Seduction of the Innocent?
When comic books scared America
One way of looking at the
history of U.S. popular culture is to see it as periodic eruptions of
condemnation of what young people—or others of “limited sophistication”—like to
see, hear, read and do. Such an episode is described in The Ten-Cent Plague: The Great Comic-Book Scare and How It Changed
America (Farrar, Straus and Giroux), David Hajdu’s splendid account of
It is weird—to use one of comic books’ favorite words—to read about events that one has experienced. I grew up on 10-cent comic books—indeed, they set me on the path toward a hopeless love of all printed matter—and Hajdu captures both what I recall of my adolescent reaction to comics and my later understanding of what society did to them. From my point of view, Hajdu’s book is dead-on.
It is also dead-on because Hajdu, previously the author of Lush Life and Positively 4th Street, has mined every sort of documentation to illuminate the subject and the era, from the comics themselves to studies about them to interviews with surviving comics creators and much more.
Comic books grew in the 1930s out of comic strips, which had stemmed from turn-of-the-century color Sunday supplements (the “Yellow Kid” and the like), which were themselves condemned by those in cultural and legal authority. They in turn had been successors of dime novels—likewise condemned in their time.
In the mid-1940s, between 80 million and 100 million copies of comic books were being issued each week. They spoke especially to young people who felt like outsiders in a world run by and for adults—even more so in an era before a strong youth culture took hold.
Because comics were primarily consumed by kids, they were looked down upon—or, rather, overlooked altogether. As a business, comics were not big, but they were extensive. By 1952, more than 20 publishers issued nearly 650 titles per month.
Based largely in
Hajdu’s account of the creations and their creators—notably such great cartoonists as Will Elder, Will Eisner, Jack Davis and Harvey Kurtzman—is particularly engrossing. Equally so is his discussion of the successive waves of themes in comics: first, crime and violence, then sex and romance, then horror and the macabre (at which Bill Gaines’ EC Comics excelled).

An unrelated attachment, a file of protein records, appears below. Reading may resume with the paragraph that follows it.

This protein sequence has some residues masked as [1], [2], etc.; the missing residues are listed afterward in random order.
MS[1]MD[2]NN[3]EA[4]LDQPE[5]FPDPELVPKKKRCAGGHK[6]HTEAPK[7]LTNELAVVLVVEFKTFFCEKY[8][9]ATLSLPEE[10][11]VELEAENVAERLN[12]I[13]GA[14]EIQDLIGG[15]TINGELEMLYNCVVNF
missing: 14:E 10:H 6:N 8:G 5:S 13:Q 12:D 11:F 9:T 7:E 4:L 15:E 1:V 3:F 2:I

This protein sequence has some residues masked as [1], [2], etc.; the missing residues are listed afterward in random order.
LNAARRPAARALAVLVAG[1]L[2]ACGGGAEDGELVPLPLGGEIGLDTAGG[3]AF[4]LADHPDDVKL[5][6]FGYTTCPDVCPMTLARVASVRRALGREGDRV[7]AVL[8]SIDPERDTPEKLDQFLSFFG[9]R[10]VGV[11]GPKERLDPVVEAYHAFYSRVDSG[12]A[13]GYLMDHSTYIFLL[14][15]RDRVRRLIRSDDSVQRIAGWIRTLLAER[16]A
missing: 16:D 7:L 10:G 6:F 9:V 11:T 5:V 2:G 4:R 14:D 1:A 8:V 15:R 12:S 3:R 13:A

An early and influential blast against comics came in 1940 from Sterling North. He later became a well-known children’s author (Rasca), but at the time he was a book critic for the Chicago DailyNews. In a review of children’s books, North included a vilification of comic books. Titled “A National Disgrace,” it decried the “poisonous mushroom growth” of comics. North’s critique received national attention, and its disdain was echoed in criticisms throughout the decade.
The “scare” began around 1948. Accusations began to pile up, particularly the complaint that reading comics led to juvenile delinquency. There were church and community campaigns against comics, replete with book burnings, and more than 100 acts of legislation by state and municipal governments.
The self-appointed leader of this crusade was psychiatrist Fredric Wertham, whom Hajdu effectively discredits. He shows that as a work of scholarly research, Wertham’s anti-comics tome Seduction of the Innocent is a total zero. Yet many reviewers, including North, hailed the book.
The campaign against comics was always about something other than cartoons, or, indeed, crime and immorality. It was about class, money and taste, about traditions, religion and biases. It was a battle between young people and parents.
And it was pretty much
over by 1956; the comics industry had all but collapsed under various pressures
and hundreds of creative people had lost their jobs. Funny thing is, the
campaign left no discernible improvement in delinquency rates or public taste.
Hajdu’s subtitle may overstate the case, but if the comic-book scare did in